How much do you know about drug abuse?
How much do you know about drug abuse?: If you want to know in detail about drug abuse, you are at the right place. Click here for drug rehab.
Effects and risks of drug use
Alcohol abuse and drug use are of particular concern in the world, which can lead to significant deterioration in people’s health, as well as incidents of violence or crime, changes in quality of life and serious social disorders. Visit this site for drug rehab.
Occurrence and effect
According to statistics from the World Health Organization (WHO), about 15 million people in the world are addicted to both illegal and prescription substances. However, only 10% of the affected population will receive treatment. Repeated drug use causes significant damage to a person’s sense of identity and vital purpose, leading to drug addiction and loss of independence. At other times, it causes significant brain and physical damage, affecting social, work and family functioning. And at the third moment it produces the complete downfall of the individual and his death.
Some opioids are heroin, methadone, oxycodone, tramadol, and morphine. Its abuse can cause respiratory depression, as its effects alter the functioning of the respiratory center located in the brain. This puts the person at considerable risk. As described by the WHO, an opioid overdose is a medical emergency characterized by three signs and symptoms, classified as the “triad of opioid overdose”. These are miosis (narrowed pupils), loss of consciousness and respiratory depression. The situation can worsen if individual opioids are mixed or mixed with alcohol.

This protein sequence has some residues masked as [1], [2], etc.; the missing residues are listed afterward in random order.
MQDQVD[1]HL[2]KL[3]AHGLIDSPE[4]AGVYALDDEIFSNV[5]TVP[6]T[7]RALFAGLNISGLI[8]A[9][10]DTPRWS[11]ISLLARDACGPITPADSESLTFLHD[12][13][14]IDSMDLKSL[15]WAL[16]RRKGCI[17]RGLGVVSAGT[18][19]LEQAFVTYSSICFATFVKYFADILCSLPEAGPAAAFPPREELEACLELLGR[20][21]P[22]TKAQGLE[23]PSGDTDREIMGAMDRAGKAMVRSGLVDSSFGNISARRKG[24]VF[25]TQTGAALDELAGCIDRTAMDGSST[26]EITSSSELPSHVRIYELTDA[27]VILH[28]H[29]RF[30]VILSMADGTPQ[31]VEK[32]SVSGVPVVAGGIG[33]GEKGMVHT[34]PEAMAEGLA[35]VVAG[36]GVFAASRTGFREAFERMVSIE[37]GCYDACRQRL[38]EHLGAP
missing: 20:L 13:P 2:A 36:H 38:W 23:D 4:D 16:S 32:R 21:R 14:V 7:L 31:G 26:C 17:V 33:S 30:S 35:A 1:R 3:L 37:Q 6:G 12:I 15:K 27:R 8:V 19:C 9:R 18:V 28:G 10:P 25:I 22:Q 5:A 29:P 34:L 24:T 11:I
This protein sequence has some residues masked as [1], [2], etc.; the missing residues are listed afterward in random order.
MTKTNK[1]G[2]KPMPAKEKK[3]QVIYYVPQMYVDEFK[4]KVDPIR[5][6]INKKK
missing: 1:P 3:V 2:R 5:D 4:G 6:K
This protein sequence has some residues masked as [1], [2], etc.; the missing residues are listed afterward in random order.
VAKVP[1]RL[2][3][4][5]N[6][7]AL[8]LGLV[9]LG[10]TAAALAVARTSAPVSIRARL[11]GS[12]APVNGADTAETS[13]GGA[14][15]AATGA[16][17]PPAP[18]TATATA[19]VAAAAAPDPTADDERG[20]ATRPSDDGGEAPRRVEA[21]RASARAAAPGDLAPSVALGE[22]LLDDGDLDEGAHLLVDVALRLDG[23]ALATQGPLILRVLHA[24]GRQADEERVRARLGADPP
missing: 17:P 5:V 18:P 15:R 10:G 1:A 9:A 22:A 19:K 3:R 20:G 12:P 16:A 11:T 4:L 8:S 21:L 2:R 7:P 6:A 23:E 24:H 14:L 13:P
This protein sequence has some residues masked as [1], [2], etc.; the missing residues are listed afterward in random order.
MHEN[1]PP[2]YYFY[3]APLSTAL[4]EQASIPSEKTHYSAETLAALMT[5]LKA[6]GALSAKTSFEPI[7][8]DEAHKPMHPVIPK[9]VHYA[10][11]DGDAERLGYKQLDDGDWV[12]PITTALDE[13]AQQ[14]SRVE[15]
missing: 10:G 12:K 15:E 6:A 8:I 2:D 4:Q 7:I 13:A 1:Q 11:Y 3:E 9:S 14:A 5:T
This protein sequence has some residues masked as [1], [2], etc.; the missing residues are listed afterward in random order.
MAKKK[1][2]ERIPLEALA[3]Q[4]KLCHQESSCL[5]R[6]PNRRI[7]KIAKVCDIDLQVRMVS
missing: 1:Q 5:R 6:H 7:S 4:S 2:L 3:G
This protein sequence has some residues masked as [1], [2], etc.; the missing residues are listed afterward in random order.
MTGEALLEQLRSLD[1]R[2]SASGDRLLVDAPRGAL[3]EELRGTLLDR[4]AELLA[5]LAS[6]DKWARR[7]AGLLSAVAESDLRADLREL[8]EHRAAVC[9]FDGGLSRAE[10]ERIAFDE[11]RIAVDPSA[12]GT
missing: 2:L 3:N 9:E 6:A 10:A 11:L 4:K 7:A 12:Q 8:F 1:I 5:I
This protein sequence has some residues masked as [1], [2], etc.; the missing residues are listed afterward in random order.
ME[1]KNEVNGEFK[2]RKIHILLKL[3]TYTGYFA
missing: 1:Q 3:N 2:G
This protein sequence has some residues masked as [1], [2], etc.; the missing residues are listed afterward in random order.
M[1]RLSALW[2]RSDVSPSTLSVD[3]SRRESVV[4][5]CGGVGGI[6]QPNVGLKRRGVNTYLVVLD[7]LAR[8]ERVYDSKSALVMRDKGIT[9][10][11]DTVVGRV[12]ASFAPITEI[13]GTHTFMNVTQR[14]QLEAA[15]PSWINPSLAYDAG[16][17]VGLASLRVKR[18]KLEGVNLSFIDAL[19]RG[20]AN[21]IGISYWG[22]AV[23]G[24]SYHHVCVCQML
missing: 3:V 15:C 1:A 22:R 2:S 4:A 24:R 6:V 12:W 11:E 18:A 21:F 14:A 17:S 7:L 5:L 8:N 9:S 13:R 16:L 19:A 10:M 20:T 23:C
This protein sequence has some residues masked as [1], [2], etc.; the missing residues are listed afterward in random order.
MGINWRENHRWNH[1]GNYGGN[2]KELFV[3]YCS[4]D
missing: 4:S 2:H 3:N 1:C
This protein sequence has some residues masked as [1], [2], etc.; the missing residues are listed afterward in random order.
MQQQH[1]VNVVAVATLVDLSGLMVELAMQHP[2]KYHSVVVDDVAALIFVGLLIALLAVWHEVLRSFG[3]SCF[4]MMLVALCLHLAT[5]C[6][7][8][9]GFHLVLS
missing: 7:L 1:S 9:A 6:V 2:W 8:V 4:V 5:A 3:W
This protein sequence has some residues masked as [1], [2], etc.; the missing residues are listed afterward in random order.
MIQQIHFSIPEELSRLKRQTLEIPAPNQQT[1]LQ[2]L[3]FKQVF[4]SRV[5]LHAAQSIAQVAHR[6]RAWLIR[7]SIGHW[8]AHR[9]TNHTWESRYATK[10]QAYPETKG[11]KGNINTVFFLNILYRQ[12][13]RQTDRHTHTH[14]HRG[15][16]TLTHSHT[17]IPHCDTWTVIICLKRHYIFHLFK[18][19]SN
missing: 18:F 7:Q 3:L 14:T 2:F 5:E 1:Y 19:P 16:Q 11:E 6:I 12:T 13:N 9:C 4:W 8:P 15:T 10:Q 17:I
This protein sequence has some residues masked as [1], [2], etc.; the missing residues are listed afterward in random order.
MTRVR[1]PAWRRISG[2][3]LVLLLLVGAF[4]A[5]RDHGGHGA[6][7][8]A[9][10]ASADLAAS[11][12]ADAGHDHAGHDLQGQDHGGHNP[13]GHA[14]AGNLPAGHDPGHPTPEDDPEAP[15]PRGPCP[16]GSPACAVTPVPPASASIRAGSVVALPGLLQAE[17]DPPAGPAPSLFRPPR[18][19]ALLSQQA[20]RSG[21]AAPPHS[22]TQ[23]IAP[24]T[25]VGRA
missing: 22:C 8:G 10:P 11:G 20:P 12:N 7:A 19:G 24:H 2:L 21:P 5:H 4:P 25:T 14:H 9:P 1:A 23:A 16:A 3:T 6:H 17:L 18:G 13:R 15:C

Tendency to abuse various types of drugs
- Change humor and social interactions.
- Distort a person’s perception of what is or is not valuable.
- Encourage aggressive or criminal behavior.
- The risk of disease increases.
- Short and long term effects
Psychoactive substances directly affect neurons and glial cells, which can lead to brain death and damage to brain structure and vascularization. Drugs cause brain damage through vascular damage, in accessory cells and directly on neurons. The addict’s brain dies quickly, shrinks in volume, and so functions increasingly erratically.
These negative effects can also spread to the rest of the body, causing damage to the skin, endocrine, cardiovascular, liver and reproductive systems. The changes can be irreversible and fatal. For example, marijuana causes selective damage to the hippocampus, which affects attention and memory, as well as the limbic system, which predisposes to depressive and anxiety disorders. Alcohol damages the liver, leading to cirrhosis and liver failure, as well as global cortical damage at the brain level. On the other hand, cocaine produces vascular microinfarcts in the brain and can lead to heart attacks. The latter is a psychostimulant substance that activates dopamine receptors in the brain. So it acts directly in the mesolimbic reward circuit, producing euphoria, tachycardia, and an enhanced sense of reality.
In the long term, the brain adapts by sparing activity, reducing energy levels and enthusiasm, and the person remains in a persistent depressive lethargy that is only released when they consume again. This is overdone every time, just to stop feeling bad. On the other hand, drug use leads to a vicious cycle, as these substances create addiction and the desire to use them, resulting in withdrawal syndrome. Tachycardia and an expanded sense of reality. In the long term, the brain adapts by sparing activity, reducing energy levels and enthusiasm, and the person remains in a persistent depressive lethargy that is only released when they consume again.